Changes to the EU Treaties do NOT automatically require referenda in Ireland. It depends on the nature of the change(s) proposed and whether it falls within the (narrow) parameters laid down by the Supreme Court in the Crotty judgment. Basically, EU Treaty changes only require a referendum if sovereignty either is, or potentially can be, impacted by the change.

Very many EU Treaties do not require referenda. For instance, the various "Treaties of Accession" that admit new member states do not require referenda as they don't involve any potential or actual transfer of sovereignty (i.e. decision making authority). They do however - and this is important - amend the existing EU Treaties to take the new member states into account.

Likewise, of the Treaties that we have had referenda on, it is arguably whether they all have required referenda. Prior to Lisbon I, one constitutional lawyer argued that the changes in it were sufficiently minor that a referendum was not required for it. Indeed, if you read the Crotty judgment, he could well have been right about this. It is only if you start saying "What are the implications of this phrase (in the Crotty judgement)?" that you see why the Government tends to play it safe and submit Treaties in their entirety to the electorate.
 

jacko

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So it's a change to the treaty, how do we think the changes will be approved in Ireland?

Don't get me wrong, I went from No in Lisbon 1 to Yes in Lisbon 2. But I do recall a claim during Lisbon 1 that changes to the treaties without the need for a referendum weren''t true.
`Dave,

my understanding of the debate was that Lisbon provided that future treaty changes would be reatified in accordance with each member states constitutional requirements.

So, any increase in the competence of the EU would require ratification of the treaty changes by constitutional amendment in Ireland (in line with Supreme Court decision in Crotty)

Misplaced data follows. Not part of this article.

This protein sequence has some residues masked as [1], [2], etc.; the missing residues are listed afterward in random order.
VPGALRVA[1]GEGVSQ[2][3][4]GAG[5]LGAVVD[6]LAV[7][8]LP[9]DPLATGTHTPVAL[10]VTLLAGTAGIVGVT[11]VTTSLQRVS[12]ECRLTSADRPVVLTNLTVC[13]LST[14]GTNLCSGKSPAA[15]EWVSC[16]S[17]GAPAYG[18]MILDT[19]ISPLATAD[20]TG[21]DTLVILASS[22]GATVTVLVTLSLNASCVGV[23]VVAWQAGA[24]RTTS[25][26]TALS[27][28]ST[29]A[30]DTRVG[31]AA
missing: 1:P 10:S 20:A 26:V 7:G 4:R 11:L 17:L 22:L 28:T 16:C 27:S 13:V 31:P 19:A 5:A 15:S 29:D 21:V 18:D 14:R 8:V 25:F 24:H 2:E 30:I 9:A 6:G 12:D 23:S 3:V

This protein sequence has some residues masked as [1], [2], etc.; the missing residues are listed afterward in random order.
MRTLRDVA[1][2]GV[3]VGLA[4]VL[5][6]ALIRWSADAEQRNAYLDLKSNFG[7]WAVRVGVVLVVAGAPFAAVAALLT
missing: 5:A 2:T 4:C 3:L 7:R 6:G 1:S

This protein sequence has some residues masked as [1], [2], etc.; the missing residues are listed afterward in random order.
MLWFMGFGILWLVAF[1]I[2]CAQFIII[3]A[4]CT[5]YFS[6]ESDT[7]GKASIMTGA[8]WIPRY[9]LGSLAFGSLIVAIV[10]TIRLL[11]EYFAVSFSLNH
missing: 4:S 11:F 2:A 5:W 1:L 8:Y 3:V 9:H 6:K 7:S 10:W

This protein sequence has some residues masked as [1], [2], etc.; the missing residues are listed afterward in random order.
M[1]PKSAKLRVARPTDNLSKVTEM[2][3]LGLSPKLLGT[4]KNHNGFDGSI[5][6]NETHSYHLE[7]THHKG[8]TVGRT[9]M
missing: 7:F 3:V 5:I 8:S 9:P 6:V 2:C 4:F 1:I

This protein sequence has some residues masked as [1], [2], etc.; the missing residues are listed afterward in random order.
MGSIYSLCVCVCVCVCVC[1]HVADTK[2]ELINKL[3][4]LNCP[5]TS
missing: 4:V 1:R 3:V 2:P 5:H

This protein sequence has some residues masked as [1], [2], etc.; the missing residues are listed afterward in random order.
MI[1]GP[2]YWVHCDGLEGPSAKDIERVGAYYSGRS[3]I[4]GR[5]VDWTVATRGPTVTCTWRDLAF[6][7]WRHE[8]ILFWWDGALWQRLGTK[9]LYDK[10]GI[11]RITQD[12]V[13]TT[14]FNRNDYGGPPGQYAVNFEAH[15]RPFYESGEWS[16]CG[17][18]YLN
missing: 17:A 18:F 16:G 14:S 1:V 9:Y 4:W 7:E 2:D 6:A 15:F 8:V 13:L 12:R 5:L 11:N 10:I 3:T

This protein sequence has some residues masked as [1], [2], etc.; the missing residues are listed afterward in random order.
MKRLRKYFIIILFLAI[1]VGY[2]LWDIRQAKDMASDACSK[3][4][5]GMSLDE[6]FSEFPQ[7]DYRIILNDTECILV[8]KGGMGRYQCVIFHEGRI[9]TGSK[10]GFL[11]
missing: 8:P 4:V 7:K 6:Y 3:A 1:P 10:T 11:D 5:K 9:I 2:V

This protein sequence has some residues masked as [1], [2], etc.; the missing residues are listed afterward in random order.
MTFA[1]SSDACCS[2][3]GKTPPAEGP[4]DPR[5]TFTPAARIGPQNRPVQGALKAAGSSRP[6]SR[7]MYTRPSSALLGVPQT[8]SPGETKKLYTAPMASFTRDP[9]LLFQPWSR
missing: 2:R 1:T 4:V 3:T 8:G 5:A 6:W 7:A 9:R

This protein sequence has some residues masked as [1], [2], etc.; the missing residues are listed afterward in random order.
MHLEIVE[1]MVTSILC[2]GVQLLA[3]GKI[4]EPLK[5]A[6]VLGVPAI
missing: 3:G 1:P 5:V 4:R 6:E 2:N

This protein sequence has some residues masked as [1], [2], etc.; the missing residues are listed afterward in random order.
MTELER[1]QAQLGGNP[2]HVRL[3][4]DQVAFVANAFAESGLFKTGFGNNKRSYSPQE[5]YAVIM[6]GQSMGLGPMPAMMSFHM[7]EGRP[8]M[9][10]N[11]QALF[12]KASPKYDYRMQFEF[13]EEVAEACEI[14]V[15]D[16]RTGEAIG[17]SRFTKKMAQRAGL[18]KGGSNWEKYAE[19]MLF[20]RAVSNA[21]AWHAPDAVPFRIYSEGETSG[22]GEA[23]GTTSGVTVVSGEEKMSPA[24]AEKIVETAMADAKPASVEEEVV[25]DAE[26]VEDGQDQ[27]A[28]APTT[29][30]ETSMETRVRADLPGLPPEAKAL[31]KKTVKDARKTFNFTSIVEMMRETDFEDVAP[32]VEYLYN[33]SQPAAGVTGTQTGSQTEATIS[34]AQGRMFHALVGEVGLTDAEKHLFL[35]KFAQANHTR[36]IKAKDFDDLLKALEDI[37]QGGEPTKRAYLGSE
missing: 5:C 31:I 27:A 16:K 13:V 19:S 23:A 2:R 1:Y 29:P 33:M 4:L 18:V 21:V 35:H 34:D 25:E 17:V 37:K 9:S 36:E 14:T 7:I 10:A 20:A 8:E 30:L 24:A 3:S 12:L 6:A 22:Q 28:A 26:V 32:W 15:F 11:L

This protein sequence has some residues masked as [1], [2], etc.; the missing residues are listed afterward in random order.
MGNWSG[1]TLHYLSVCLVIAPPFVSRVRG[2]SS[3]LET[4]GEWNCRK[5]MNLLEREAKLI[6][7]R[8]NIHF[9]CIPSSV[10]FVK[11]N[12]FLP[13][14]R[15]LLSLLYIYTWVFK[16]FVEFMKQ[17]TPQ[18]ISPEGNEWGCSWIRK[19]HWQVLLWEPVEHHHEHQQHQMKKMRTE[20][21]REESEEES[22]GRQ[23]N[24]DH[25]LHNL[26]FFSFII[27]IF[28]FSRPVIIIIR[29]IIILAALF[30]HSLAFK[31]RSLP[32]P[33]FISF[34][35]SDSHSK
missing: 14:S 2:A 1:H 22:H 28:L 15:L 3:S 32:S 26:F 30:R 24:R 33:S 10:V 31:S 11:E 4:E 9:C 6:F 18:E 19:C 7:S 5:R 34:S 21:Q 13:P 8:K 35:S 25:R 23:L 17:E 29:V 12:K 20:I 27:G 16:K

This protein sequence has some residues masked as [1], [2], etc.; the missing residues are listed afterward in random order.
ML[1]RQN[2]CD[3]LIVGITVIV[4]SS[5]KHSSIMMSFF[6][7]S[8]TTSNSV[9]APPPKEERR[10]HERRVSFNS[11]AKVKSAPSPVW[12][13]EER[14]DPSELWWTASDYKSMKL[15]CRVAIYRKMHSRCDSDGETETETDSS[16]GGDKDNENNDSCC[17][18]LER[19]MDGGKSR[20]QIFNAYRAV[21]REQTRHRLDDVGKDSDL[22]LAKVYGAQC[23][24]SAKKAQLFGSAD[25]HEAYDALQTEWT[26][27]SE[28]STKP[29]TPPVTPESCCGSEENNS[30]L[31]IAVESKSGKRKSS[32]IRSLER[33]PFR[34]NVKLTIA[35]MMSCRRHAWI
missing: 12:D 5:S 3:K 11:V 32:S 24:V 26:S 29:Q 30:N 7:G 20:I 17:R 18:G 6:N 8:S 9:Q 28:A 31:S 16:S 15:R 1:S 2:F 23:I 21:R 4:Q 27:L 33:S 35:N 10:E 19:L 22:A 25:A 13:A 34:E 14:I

However, minor treaty changes not expanding the competence of the Union do NOT require ratification by constitutional amendment

eg: we change the Treaties each time a new member state acceeds to the EU but we ratify these changes at Oireachtas level
 

He3

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So it's a change to the treaty, how do we think the changes will be approved in Ireland?

Don't get me wrong, I went from No in Lisbon 1 to Yes in Lisbon 2. But I do recall a claim during Lisbon 1 that changes to the treaties without the need for a referendum weren''t true.
These are some of the people who made that claim:

'Despite statements to the contrary, this treaty makes it clear that any future changes to the EU Treaties will continue to have to be ratified in accordance with the constitutional requirements of each member-state, which in Ireland's case is by referendum.


Yours, etc,
DAVID ANDREWS SC, MICHAEL BINCHY, DAVID BYRNE, KATE COLLEARY, SHARON DALY, RICHARD DEVEREUX, PAUL EUSTACE, DAVID GEARY, APRIL GILROY, RICHARD HAMMOND, GERRY KELLY SC, MARTIN G. LAWLOR, CHARLES MEENAN SC, HUGH I. MOHAN SC, COLM MacEOCHAIDH, EOIN McCULLOUGH SC, UNA McGURK SC, PATRICK O'CONNOR, JIM O'CALLAGHAN, RODERIC O'GORMAN, FERGUS O'HAGAN SC, KEVIN O'HIGGINS, MICHAEL O'KENNEDY SC, DESMOND O'MALLEY, ISEULT O'MALLEY SC, Cllr OISIN QUINN, Senator EUGENE REGAN SC, RORY STAINES, ERCUS STEWART SC, DECLAN J. WALSH, TONY WILLIAMS,

Irish Alliance for Europe'.

I picked it up at the time here: http://www.politics.ie/lisbon-treaty/30608-lawyers-letter-blunder.html#post1056775

They never withdrew the false claim.
 

jacko

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These are some of the people who made that claim:

'Despite statements to the contrary, this treaty makes it clear that any future changes to the EU Treaties will continue to have to be ratified in accordance with the constitutional requirements of each member-state, which in Ireland's case is by referendum.


Yours, etc,
DAVID ANDREWS SC, MICHAEL BINCHY, DAVID BYRNE, KATE COLLEARY, SHARON DALY, RICHARD DEVEREUX, PAUL EUSTACE, DAVID GEARY, APRIL GILROY, RICHARD HAMMOND, GERRY KELLY SC, MARTIN G. LAWLOR, CHARLES MEENAN SC, HUGH I. MOHAN SC, COLM MacEOCHAIDH, EOIN McCULLOUGH SC, UNA McGURK SC, PATRICK O'CONNOR, JIM O'CALLAGHAN, RODERIC O'GORMAN, FERGUS O'HAGAN SC, KEVIN O'HIGGINS, MICHAEL O'KENNEDY SC, DESMOND O'MALLEY, ISEULT O'MALLEY SC, Cllr OISIN QUINN, Senator EUGENE REGAN SC, RORY STAINES, ERCUS STEWART SC, DECLAN J. WALSH, TONY WILLIAMS,

Irish Alliance for Europe'.

I picked it up at the time here: http://www.politics.ie/lisbon-treaty/30608-lawyers-letter-blunder.html#post1056775

They never withdrew the false claim.
we have always ratified minor changes - Treaties of Accession - by Act of the Oireachtas, which is all that is constitutionally required - so they are right
 

He3

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we have always ratified minor changes - Treaties of Accession - by Act of the Oireachtas, which is all that is constitutionally required - so they are right
Indeed we have, which is further evidence of how stupid they were to make the claim. Now try reading what they claimed again:

"any future changes to the EU Treaties will continue to have to be ratified in accordance with the constitutional requirements of each member-state, which in Ireland's case is by referendum"